MccE Provides resistance to protein synthesis inhibitor microcin C by acetylating the processed form of the antibiotic

Maria Novikova, Teymur Kazakov, Gaston H. Vondenhoff, Ekaterina Semenova, Jef Rozenski, Anastasija Metlytskaya, Inna Zukher, Anton Tikhonov, Arthur Van Aerschot, Konstantin Severinov

Research output: Contribution to journalArticlepeer-review

28 Scopus citations

Abstract

The heptapeptide-nucleotide microcin C (McC) is a potent inhibitor of enteric bacteria growth. McC is excreted from producing cells by the MccC transporter. The residual McC that remainsin the producing cell can be processed by cellular amino-peptidases with the release of a non-hydrolyzable aspartyl-adenylate, a strong inhibitor of aspartyl-tRNA synthetase. Accumulation of processed McC inside producing cells should therefore lead to translation inhibition and cessation of growth. Here, we show that a product of another gene of the McC biosynthetic cluster, mccE, acetylates processed McC and converts it into a non-toxic compound. MccE also makes Escherichia coli resistant to albomycin, a Trojan horse inhibitor unrelated to McC that, upon processing, gives rise to a serine coupled to a thioxylofuranosyl pyrimidine, an inhibitor of seryl-tRNA synthetase. We speculate that MccE and related cellular acetyl-transferases of the Rim family may detoxify various aminoacyl- nucleotides, either exogenous or those generated inside the cell.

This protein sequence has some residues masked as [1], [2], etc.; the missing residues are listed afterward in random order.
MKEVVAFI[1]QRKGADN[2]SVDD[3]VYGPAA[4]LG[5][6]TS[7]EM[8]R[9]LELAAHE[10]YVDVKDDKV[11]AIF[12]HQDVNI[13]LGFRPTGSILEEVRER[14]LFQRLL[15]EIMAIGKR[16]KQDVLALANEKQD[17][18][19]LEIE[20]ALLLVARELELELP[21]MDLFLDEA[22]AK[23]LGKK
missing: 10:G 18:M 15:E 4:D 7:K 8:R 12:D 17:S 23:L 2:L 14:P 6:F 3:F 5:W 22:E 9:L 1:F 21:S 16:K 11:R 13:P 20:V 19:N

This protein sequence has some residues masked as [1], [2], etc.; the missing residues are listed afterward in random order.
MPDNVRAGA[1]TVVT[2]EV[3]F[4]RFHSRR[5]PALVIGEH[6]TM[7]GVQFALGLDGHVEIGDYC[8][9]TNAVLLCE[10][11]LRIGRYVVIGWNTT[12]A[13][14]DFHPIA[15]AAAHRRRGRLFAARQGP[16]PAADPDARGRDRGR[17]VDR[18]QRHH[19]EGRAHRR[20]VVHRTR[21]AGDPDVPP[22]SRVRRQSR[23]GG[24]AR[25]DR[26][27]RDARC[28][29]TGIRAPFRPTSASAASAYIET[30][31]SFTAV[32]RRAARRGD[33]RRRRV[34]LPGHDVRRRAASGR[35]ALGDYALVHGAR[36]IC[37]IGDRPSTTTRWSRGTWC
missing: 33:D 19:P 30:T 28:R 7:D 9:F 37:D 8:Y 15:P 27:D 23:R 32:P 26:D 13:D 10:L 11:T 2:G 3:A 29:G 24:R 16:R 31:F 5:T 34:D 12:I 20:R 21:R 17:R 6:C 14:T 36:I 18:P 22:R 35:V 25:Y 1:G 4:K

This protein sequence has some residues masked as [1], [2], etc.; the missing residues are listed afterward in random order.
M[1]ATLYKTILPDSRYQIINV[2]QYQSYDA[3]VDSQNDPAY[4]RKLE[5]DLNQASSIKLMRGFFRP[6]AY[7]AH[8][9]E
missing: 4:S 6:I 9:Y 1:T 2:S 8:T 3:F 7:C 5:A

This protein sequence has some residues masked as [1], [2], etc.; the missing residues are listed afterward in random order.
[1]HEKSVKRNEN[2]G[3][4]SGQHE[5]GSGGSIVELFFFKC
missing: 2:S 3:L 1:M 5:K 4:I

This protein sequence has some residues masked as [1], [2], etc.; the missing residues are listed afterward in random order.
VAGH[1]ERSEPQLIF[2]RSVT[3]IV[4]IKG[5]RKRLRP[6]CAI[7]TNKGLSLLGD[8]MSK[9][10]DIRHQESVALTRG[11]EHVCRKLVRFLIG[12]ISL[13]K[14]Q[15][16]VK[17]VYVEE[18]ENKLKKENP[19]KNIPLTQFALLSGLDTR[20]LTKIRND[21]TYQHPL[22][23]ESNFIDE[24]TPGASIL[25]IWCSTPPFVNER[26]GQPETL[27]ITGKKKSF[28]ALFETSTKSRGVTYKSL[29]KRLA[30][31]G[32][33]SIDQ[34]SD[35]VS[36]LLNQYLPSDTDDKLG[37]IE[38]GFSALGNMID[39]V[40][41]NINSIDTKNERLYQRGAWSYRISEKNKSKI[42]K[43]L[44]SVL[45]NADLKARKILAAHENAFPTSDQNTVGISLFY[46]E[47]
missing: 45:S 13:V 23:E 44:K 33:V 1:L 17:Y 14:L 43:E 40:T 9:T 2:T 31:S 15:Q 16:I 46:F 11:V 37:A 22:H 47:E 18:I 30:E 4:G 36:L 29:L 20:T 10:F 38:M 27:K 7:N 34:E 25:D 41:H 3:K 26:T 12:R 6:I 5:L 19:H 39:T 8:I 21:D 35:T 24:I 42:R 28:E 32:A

Original languageEnglish (US)
Pages (from-to)12662-12669
Number of pages8
JournalJournal of Biological Chemistry
Volume285
Issue number17
DOIs
StatePublished - Apr 23 2010

All Science Journal Classification (ASJC) codes

  • Biochemistry
  • Molecular Biology
  • Cell Biology

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